Parents feel that they are doing something beneficial for their children by giving them their daily dose of vitamins. Yet some popular vitamin brands have ingredients that don't seem like they should be there, let alone be given to children. Bayer, the producer of Flintstones vitamins, states that according to one study, "82% of kids aren't eating all of their veggies. Without enough vegetables, kids may not be getting all of the nutrients they need." While touted as "Pediatrician's #1 Choice," Flintstones vitamins contain chemicals that most parents would likely not want near their children.

Among these ingredients are the artificial sweeteners aspartame and sorbitol, which are put into the pills to make them palatable to children who chew them. But there are healthier alternatives to this, with a glut of healthy nonsugar sweeteners on the market now, such as Stevia, a natural plant extract that has no adverse health reactions. The use of artificial sweeteners in sodas has been tied to the development of diabetes. So, why not heed the adage that "if it tastes bad, it's good for you?" As the vitamins already have sugar in them, it would not be much of a stretch to replace the artificial sweeteners with a small amount of equivalent sugar.

Flintstones chewable vitamins also contain genetically modified organism (GMO) products such as soybean oil, corn starch, and gelatin from sources unknown. The labeling of the supplement does not indicate the source of the gelatin, but most gelatin is a byproduct of the livestock processing industry, using soft tissues of cartilage from killed animals and degrading it.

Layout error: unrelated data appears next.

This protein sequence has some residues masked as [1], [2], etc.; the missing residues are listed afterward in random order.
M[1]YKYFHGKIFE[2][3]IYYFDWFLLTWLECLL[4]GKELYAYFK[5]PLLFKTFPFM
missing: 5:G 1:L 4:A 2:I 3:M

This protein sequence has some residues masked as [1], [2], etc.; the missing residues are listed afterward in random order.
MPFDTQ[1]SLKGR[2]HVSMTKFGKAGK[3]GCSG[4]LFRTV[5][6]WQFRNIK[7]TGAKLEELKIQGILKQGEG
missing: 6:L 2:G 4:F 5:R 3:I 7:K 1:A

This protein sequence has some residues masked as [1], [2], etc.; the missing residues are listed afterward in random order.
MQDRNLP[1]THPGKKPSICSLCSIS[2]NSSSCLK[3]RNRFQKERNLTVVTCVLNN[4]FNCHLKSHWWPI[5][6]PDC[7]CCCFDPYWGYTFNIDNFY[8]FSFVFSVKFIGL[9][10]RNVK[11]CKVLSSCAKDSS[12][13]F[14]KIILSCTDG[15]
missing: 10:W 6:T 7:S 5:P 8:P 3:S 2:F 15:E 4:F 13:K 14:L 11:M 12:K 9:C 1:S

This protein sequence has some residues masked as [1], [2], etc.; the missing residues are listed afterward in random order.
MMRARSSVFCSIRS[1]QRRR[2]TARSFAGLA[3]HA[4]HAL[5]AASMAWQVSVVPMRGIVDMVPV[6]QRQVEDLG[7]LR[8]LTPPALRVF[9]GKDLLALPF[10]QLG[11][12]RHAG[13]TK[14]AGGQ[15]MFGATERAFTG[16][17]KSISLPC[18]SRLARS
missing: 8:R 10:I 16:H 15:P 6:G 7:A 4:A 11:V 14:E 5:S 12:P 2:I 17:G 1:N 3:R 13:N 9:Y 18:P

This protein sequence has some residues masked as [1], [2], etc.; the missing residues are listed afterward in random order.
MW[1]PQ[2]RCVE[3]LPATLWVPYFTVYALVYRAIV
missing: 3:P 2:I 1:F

Interestingly, the vitamins come with a strong warning from the producer, Bayer: "Keep this product out of reach of children. In case of accidental overdose, call a doctor or poison control center immediately." One would assume that it would be quite difficult to overdose on nutritious supplements. But Flintstones vitamins contain ferrous furmate, a mineral that is used to get the necessary metal iron into the supplement. Ferrous furmate is the leading cause of fatal poisonings in children under six years of age.

There are other chemicals in the vitamins that might make parents think twice before giving them to their children such as food colorings, which contain aluminum and silicon dioxide, otherwise known as glass, that are used to help form the pills on an industrial scale. So when deciding on how to give your child the best nutrition, the best thing may be a balanced diet filled with enough servings of fruits and vegetables. And if vitamins are needed, there are plenty of natural options available on the market that contain all-natural ingredients.